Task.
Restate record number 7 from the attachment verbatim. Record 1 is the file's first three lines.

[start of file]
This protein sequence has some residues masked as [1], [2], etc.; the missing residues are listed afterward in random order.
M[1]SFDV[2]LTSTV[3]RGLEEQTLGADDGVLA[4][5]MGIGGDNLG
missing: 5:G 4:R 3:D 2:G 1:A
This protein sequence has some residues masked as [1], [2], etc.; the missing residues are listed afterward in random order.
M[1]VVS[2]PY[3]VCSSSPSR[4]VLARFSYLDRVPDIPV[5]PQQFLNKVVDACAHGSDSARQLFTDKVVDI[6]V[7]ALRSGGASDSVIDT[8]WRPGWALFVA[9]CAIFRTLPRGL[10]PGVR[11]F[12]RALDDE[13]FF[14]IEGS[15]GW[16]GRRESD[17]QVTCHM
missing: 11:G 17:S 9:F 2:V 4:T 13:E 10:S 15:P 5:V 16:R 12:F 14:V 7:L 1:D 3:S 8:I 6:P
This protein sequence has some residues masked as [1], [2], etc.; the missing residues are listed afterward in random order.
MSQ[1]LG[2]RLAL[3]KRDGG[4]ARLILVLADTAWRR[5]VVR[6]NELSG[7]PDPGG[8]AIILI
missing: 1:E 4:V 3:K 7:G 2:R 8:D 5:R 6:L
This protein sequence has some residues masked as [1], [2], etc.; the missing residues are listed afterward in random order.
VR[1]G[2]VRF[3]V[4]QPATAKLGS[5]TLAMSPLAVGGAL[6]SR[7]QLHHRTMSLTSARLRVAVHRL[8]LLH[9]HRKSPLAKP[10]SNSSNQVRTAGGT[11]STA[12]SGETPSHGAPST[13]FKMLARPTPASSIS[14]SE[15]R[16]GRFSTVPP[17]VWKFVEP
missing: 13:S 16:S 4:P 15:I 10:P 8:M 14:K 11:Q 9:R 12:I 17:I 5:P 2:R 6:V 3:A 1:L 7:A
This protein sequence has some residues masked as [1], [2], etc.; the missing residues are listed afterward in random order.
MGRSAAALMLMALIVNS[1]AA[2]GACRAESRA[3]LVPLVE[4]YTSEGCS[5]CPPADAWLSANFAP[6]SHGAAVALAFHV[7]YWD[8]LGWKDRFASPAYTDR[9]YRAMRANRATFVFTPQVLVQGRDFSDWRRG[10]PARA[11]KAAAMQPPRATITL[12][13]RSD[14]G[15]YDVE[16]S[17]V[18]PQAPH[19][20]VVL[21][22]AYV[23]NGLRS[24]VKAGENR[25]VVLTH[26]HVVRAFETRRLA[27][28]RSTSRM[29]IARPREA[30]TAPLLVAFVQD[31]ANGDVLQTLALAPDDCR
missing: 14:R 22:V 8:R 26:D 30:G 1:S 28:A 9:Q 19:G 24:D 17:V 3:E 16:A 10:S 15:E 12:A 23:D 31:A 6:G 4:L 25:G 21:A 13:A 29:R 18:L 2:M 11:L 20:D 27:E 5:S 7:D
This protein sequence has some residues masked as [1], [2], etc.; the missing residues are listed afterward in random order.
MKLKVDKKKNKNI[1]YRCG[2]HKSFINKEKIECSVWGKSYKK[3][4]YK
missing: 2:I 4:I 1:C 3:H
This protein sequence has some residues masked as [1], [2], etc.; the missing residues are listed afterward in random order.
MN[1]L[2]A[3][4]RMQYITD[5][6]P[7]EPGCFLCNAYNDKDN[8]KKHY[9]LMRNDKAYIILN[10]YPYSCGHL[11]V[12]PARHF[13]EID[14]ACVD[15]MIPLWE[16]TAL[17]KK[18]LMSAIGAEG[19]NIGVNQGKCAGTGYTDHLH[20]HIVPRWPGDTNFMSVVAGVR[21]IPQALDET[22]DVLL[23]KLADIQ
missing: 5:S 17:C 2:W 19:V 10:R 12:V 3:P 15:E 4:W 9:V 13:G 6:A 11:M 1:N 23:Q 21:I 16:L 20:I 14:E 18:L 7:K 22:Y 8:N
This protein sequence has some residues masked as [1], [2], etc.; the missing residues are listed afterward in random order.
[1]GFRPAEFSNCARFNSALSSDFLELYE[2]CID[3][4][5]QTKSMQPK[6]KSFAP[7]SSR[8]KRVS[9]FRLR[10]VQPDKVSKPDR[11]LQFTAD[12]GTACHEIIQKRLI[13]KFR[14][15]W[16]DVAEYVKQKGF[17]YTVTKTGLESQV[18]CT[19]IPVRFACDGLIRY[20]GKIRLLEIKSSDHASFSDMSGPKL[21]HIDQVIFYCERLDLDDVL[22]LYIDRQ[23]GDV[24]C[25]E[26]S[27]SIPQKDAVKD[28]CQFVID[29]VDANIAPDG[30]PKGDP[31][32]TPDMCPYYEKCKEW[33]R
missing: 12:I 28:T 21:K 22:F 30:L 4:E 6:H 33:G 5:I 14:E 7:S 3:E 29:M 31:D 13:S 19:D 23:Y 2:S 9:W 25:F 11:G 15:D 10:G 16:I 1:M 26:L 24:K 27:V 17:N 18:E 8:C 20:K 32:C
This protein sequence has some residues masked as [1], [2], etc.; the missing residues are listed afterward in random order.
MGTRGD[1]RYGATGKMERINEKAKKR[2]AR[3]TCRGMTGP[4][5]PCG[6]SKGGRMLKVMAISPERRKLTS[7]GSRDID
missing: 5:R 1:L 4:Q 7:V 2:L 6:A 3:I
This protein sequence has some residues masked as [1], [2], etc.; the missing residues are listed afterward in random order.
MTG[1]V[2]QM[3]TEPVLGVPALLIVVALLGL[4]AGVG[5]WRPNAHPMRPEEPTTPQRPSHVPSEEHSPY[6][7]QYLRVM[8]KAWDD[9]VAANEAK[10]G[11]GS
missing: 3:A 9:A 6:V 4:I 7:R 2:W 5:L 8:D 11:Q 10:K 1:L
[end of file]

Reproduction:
This protein sequence has some residues masked as [1], [2], etc.; the missing residues are listed afterward in random order.
MN[1]L[2]A[3][4]RMQYITD[5][6]P[7]EPGCFLCNAYNDKDN[8]KKHY[9]LMRNDKAYIILN[10]YPYSCGHL[11]V[12]PARHF[13]EID[14]ACVD[15]MIPLWE[16]TAL[17]KK[18]LMSAIGAEG[19]NIGVNQGKCAGTGYTDHLH[20]HIVPRWPGDTNFMSVVAGVR[21]IPQALDET[22]DVLL[23]KLADIQ
missing: 5:S 17:C 2:W 19:V 10:R 12:V 3:P 15:E 4:W 9:V 13:G 6:A 11:M 1:N 23:Q 21:I 16:L 20:I 14:E 18:L 7:K 22:Y 8:N